2. She won’t be a main nor aspiring to be one. I’m not trying to rush to get her up to the level cap to do the new content this year. I won’t be using XP bonus items (not really worried about leveling if I’m going through all of the quests).
  3. I won’t be doing virtues with her or stressing out too much about most deeds apart from racials and class skills. Instead, my focus will be on exploration, screenshotting, and questing. I will be going through the full epic story (including Volume 1), the Bingo Boffin stories, and all of the zone quests apart from the other two starting zones (not going to backtrack to do Ered Luin or Combe/Staddle).
  4. I will fully read the quest text (where have we heard that before?) and make a deeper attempt to immerse myself in the zone, setting, and narrative. She will participate in some of the festivals, depending on what cosmetics and housing decor I want to get.
  5. She will be the character to get my house and build up a new home using what she finds and buys in her travels, as a way to show that she’s more of an inhabitant in the world.

I’ve gotten her through the tutorial (which always feels like it takes so long, especially the more you do it) and started to clean out her bags and set up a few outfits before starting to quest in earnest. The combat so far is pretty fun (so much yelling and music) and it’s always a nice homecoming to return to the Shire.

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My Minstrel isn’t starting out empty-handed, however. I sent her 30 gold for pocket money (and seed money for a house) and abandoned my house that was decorated by another character so the field is clear. Plus, there’s always the piles of starting gifts that I’ve accumulated from various promotions and pre-orders. Some of those are much nicer than others, of course. I especially am happy to have that new VIP pony, since its stats (+68% mount speed, 250 morale) are great and quite helpful for roaming around.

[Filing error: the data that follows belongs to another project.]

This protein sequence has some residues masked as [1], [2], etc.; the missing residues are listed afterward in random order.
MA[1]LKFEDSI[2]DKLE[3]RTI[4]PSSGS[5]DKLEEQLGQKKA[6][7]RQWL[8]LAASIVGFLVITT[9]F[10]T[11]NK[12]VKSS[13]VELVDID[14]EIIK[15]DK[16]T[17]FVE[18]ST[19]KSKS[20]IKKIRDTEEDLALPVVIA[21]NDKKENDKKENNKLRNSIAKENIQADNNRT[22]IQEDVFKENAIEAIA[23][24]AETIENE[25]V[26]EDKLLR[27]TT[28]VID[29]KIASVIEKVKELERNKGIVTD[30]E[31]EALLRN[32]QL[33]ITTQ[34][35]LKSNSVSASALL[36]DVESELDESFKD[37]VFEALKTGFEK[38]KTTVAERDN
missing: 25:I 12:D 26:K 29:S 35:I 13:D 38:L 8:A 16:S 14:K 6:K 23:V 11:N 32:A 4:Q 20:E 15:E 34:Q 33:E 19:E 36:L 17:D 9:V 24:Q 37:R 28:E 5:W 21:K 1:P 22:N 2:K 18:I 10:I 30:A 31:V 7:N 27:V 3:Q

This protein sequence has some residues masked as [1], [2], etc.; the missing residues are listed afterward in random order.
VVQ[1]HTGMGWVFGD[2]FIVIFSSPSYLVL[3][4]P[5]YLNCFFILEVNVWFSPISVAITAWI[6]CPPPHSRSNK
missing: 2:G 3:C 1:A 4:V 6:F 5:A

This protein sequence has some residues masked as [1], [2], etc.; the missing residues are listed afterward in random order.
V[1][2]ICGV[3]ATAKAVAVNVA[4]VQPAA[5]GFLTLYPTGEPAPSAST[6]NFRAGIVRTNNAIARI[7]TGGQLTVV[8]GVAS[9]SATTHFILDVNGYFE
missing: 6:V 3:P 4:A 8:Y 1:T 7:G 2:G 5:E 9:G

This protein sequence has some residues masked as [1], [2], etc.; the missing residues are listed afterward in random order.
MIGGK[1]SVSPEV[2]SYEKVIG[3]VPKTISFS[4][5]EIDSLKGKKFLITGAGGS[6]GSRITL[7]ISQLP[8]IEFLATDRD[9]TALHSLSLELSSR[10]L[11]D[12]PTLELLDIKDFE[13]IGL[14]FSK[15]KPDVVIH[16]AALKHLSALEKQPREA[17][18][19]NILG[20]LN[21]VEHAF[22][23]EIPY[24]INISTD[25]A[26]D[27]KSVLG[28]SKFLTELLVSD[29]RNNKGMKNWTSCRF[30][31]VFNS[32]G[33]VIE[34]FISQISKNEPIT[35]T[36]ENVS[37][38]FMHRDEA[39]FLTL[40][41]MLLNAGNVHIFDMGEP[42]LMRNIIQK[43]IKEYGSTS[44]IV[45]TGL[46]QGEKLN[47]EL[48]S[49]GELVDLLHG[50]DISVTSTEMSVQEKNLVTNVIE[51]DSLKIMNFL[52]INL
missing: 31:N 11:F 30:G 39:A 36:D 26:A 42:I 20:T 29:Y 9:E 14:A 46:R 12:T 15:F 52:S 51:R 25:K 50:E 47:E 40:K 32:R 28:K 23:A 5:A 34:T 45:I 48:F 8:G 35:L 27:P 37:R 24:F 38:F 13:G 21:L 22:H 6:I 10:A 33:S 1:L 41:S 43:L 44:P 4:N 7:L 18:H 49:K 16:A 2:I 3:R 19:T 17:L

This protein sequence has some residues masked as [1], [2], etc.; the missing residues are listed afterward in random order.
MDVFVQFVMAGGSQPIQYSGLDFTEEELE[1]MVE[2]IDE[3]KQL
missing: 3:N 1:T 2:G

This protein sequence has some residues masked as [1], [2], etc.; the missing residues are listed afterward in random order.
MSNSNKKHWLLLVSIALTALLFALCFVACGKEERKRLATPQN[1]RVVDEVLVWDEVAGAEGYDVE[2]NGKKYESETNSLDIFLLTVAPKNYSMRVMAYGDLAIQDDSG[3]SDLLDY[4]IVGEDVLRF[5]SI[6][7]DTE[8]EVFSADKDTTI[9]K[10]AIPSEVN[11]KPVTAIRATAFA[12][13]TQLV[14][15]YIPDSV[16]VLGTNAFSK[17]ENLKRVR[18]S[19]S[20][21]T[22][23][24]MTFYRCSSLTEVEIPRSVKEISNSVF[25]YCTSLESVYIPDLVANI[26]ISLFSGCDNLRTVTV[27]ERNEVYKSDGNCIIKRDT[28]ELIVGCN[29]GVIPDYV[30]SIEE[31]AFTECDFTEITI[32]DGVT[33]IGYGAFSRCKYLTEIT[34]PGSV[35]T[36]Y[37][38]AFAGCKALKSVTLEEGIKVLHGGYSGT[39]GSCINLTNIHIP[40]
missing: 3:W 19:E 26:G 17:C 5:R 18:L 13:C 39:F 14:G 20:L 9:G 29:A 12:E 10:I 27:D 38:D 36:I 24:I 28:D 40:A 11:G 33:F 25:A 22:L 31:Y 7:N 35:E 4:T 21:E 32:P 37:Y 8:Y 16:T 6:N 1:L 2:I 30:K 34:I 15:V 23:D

I have no idea how far any of this will go or how fast, and I’m not that worried about it. As I said, it’s a side character, a side experiment, and that’s just fine with me. I took her around Michel Delving to poke around buildings and take some pictures of Hobbit paintings, and said hi to Bingo Boffin for the first time. I think that listening to the new Tolkien Professor lecture series on the books and the field trips around the Shire were part of the inspiration for doing this.

It’s a huge game, after all, and at this point it’s a lot more freeing to just throw one’s hands up and not care about getting through it all quickly, catching up with the perceived pack, or stressing out about everything that needs to be done to make a well-rounded character. Vacations can be planned and can have boundaries, but they should also be enjoyed in a more care-free fashion. So I dub this a vacation character and will do my best to play her in that spirit.

LOTRO: The small things matter — and I am a small thing

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One of the big problems with storytelling in MMORPGs is that writers and developers tend to back themselves into a corner with the whole “You’re the Greatest Hero the World Has Ever Seen” bit too early, leaving themselves with nowhere to go. Sure, most games start you out pretty small potatoes, clawing your way up through insignificant quests, but by mid-game you’re already saving whole zones and being hailed the world over for your deeds.